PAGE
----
"Felon" falls back on prison movie clichˇs, squandering the talents of its noteworthy cast.
By HEATHER GRAYSON
For those of you who might be unfamiliar with prison movies, "Felon" is your tutorial, and director/writer Ric Roman Waugh takes great care to ensure that no dramatic moment goes by too quickly to see it, apprehend it, and then to stop caring altogether. The only part of the movie that moves too quickly is the opening, when we are not given enough time or access to be invested in the lives of this family. Too much of this film trudges laboriously through the clichˇd loss of dignity, loss of privacy, loss of innocence, and ultimately, loss of the opportunity to make something more interesting of this story.
The formula is easy to follow: Young man full of hope finds himself convicted of murder for defending his fiancˇe and son. The corrupt prison guards, led by Lt. Jackson (Harold Perrineau of TV's "Lost" fame), dig Wade's hole deeper and deeper, until Wade feels he has no choice but to completely inhabit the world he has been trying to shun, at the risk of losing his family forever.
|Written and directed by: Ric Roman Waugh.|
Cast: Val Kilmer, Stephen Dorff, Harold Perrineau, Sam Shepard, Marisol Nichols, Anne Archer, Nick Chinlund, Nate Parker, Greg Serano, Brittany Perrineau, Johnny Lewis, Chris Browning, Danny Samson.
Choreography by: Dana Gonzales.
Edited by: Jonathan Chibnall.
The cast is peppered with fine actors and some equally fine performances, yet our "everyman" hero, Wade Gordon (Stephen Dorff), has to struggle with his wife (Marisol Nichols) to find new meaning in the lines we've all heard before: "The law doesn't apply in here," he says from the inside. "Don't you realize that I'm in prison, too?" she cries from the outside. I'm paraphrasing, but you get the idea.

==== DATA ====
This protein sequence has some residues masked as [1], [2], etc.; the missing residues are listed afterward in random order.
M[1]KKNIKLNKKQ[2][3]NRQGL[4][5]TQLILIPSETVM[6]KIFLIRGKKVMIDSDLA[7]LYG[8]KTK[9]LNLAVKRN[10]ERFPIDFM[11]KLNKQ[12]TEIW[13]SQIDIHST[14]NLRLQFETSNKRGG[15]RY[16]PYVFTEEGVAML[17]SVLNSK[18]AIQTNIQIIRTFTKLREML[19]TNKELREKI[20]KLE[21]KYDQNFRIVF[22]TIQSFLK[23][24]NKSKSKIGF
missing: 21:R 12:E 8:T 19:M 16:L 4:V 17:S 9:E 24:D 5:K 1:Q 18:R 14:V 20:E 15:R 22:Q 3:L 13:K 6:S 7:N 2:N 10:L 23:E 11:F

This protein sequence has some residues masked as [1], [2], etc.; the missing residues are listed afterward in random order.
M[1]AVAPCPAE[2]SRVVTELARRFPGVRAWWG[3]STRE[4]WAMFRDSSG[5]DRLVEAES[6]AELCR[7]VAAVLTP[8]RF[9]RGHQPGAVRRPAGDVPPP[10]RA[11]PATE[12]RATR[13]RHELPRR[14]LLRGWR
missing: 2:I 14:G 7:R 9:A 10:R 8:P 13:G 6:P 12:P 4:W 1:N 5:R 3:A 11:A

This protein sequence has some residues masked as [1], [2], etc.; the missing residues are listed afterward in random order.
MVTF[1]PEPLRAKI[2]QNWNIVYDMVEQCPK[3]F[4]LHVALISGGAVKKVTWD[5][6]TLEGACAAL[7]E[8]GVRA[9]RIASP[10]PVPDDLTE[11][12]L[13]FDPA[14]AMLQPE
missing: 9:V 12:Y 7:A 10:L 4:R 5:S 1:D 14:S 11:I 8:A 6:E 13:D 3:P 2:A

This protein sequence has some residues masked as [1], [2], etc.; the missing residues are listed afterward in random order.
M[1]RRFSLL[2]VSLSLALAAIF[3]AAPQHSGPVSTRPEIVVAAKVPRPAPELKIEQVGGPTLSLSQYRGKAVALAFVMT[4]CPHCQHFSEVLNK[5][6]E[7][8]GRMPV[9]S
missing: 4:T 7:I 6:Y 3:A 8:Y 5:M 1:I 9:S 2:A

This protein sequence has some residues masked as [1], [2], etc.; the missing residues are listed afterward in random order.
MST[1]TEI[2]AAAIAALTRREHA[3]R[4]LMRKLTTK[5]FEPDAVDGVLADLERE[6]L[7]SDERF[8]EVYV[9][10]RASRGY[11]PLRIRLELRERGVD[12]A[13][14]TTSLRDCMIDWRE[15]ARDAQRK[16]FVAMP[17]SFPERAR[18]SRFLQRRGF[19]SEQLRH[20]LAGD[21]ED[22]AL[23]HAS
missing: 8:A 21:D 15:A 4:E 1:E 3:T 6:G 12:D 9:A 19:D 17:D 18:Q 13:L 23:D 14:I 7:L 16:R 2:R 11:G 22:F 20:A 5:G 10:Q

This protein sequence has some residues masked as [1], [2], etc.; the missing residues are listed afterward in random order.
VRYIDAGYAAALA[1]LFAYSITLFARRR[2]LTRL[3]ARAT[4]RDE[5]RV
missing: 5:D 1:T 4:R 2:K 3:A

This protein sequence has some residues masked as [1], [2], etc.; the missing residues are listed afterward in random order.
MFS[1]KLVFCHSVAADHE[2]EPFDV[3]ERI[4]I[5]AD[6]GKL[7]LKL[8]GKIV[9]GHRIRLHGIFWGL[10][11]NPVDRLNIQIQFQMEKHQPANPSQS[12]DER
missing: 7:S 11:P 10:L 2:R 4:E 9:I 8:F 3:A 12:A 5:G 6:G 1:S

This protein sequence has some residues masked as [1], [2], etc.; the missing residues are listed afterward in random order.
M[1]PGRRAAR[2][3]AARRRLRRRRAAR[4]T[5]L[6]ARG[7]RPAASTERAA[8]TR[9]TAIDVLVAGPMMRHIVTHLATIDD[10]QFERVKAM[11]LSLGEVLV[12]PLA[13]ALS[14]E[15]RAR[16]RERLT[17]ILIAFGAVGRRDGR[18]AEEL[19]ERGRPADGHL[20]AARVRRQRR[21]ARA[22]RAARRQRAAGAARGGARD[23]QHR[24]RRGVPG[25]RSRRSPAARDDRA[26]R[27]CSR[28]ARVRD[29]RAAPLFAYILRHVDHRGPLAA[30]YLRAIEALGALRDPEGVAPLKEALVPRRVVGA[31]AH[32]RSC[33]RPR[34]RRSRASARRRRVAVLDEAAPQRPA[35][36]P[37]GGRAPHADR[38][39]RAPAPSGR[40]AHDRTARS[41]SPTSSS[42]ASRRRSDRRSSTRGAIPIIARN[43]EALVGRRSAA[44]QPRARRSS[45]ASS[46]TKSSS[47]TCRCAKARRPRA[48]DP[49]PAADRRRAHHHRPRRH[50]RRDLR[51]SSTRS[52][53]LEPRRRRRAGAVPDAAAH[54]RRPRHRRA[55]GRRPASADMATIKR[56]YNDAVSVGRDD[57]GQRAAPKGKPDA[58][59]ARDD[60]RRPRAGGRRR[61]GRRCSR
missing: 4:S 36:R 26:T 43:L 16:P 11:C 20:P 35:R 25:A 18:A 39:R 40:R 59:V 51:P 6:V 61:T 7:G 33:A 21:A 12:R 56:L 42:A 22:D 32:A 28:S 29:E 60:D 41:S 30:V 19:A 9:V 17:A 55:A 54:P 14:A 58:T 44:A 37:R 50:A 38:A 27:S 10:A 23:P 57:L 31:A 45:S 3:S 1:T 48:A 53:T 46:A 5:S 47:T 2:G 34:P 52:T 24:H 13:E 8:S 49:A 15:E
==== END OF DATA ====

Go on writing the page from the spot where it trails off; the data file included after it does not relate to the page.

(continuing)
Waugh goes to great lengths to show the demeaning treatment of new prisoners and their visitors, adding some gratuitous nudity for good measure (my own prison fantasies notwithstanding, the scene in which a guard strip searches Wade's wife is little more than a peep show). Waugh is unable to give us anything new and interesting in life behind bars, and the actors battle against the mediocrity of the script. Even veteran actor Anne Archer has a tough time trying not to play the bitter single-mother stereotype that was written for her.
The most interesting relationship in the film is between Gordon, played by Sam Shepherd, the retired prison warden who has befriended John Smith (Val Kilmer), a lifer who longs for death. This couple's storyline could have been given much stronger focus in the film. The quiet intensity of both actors pulls us into their worlds and makes us want to know and see more of them.
The violence is pervasive, but not out of place. Mike Smith's fight choreography is believable and well-executed. Overall, however, the movie lacks a new angle for an old theme.
|JULY 18, 2008|
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